NGOs condemn threats against presenter in hudud video
PETALING JAYA - Several non-governmental organisations have condemned the threats of violence made against the presenter in a video on hudud law by radio station BFM.
The Institute of Journalists said the issue of hudud "is an important one that should and will be discussed and debated by all Malaysians."
It condemned the threats of violence, murder and rape made against BFM 89.9 journalist Aisyah Tajudin on social media and any other platform.
"The vicious threats made against her are not only an attack on the press, but also on freedom of speech.
"The IoJ urges the authorities to investigate the parties behind these threats, which are tantamount to criminal intimidation.
"The Malaysian media must not be intimidated into silence on whatever issue that has a direct or indirect effect on society," it said.
BFM removed the satirical video from its YouTube channel after Aisyah was threatened with physical violence.
BFM said they regretted the personal attacks on Aisyah who was merely a stand-in cast member of the video and not its regular presenter.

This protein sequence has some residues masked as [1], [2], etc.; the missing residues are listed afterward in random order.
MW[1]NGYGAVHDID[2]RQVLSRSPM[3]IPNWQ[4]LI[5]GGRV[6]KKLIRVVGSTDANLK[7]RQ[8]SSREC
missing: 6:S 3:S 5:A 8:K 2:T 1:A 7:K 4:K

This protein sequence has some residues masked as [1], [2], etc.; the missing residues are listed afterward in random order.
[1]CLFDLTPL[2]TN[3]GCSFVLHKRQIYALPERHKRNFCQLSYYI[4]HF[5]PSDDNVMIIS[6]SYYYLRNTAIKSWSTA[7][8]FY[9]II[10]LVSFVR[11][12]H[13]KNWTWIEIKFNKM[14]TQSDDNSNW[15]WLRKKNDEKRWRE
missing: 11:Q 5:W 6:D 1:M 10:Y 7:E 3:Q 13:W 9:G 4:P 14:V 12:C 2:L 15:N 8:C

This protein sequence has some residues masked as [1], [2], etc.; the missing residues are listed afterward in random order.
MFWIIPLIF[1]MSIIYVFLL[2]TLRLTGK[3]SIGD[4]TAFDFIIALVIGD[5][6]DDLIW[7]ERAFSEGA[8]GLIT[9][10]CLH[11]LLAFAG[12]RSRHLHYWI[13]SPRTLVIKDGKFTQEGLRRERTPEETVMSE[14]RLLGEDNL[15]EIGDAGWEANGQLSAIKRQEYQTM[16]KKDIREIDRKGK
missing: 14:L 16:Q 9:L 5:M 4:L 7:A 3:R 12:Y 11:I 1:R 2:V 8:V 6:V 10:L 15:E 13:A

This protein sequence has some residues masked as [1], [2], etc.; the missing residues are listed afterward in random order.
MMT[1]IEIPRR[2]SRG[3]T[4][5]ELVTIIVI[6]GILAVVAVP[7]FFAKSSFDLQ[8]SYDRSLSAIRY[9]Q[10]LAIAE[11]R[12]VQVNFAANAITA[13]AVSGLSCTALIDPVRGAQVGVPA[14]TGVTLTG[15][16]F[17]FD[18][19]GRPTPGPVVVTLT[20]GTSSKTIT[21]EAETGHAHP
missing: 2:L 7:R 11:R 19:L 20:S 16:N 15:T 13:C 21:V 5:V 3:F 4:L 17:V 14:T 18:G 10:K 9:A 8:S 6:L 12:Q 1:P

The video was made in collaboration with Projek Dialog, an online platform promoting inclusive discourse on culture.
The two-minute video Hudud Isi Periuk Nasi that was posted on Thursday criticised the Kelantan State Legislative Assembly for passing amendments to state's Syariah Criminal Code II 1993.
Sisters in Islam also said the threats amounted to a criminal offence under the Penal Code and called on the police and Attorney-General to act against the culprits.
SIS assistant manager for legal advocacy and public education, Afiq M. Noor, said the threats were unIslamic.
"The hudud laws in Kelantan can be criticised by anyone because they are man made laws and not from God. It can also be reviewed in the courts," he said adding that Aisyah had the freedom of speech under Article 10 of the Federal Constitution.
The Centre for Independent Journalism (CIJ) urged police to take threats of actual violence and rape seriously, instead of focusing on expressions that were critical of the government but did not threaten to harm any person or group.